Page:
DOMINO is a Horizon Europe funded research project aiming to establish how fermented food consumption shapes the gut microbiome and provides health benefits to consumers whilst designing novel plant-based fermented foods which address the changing societal demands for healthier and more sustainable nourishment.
The project will last 5 years (2023-2028) and is coordinated by the French Institute for Agriculture, Food and the Environment (INRAE).
Why fermented foods?
European consumers are expressing a clear demand for healthier and more sustainable foods. Fermented foods have the potential to meet these expectations due to the benefits that they offer in terms of nutrition, sustainability, innovation, cultural heritage and consumer interest.
Food fermentation is a several thousand-year-old practice and was born as a preservation method. Compared to the raw materials from which they are made, fermented foods have many advantages, including improved sensory properties, safety, stability and nutritional profile.
The current challenge is to scientifically prove the health effects of fermented foods and to develop innovative solutions for their production that consider both sustainability and nutritional aspects. This will be the core mission of DOMINO.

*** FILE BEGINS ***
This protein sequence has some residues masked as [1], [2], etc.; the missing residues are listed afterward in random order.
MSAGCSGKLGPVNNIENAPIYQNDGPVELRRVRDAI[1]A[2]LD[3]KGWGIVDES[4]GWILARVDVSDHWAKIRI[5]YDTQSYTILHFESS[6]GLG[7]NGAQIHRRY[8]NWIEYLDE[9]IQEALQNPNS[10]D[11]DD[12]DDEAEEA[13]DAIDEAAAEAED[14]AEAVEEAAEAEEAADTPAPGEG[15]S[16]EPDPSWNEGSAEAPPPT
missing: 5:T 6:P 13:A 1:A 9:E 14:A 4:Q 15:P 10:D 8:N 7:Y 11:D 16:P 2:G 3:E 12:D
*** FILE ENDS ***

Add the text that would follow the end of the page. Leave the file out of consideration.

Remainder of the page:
The main objectives of DOMINO are:
To determine how fermented food consumption shapes the gut microbiome and provides health benefits to consumers
DOMINO will study the health impacts of a fermented food-based diet both on a healthy population and on adults suffering from metabolic syndrome. In a longitudinal human nutritional trial with milk kefir, a traditional, widely consumed animal-based fermented food, researchers will study health biomarkers and establish if consumption of milk kefir leads to changes in the gut microbiome and the improvement of clinical outcomes.
To move toward environmentally sustainable food sources, while maintaining a healthy nutritional diet in the transition from animal to plant-based products
The project will demonstrate that innovative strategies to tackle sustainability and nutritional health can be developed through the reasoned design of new fermented food products. To this end, six food case studies, selected as representative of the wide diversity of plant-based fermented food prototypes, will be carried out (fermented table olives, fermented vegetables, fermented cereal-based foods, fermented legumes, apple pomace and plant-based kefir).
To engage relevant actors in the co-creation and validation of products, tools, methods and recommendations to ensure their relevance for society
Several living labs will be set up involving citizens and a targeted diversity of food system actors, from primary food production, processing, business, marketing, and consumption, to improve the uptake of project outputs and demonstrate that restoring trust in the food system is possible if relevant actors are actively engaged.
DOMINO gathers 19 partners from 10 countries, in a collaboration between top universities and research centres, as well as expert non-profit organisations and the private sector.
The partners’ multidisciplinary expertise and knowledge in the field will help to investigate the health impacts of fermented food-based diet.Read more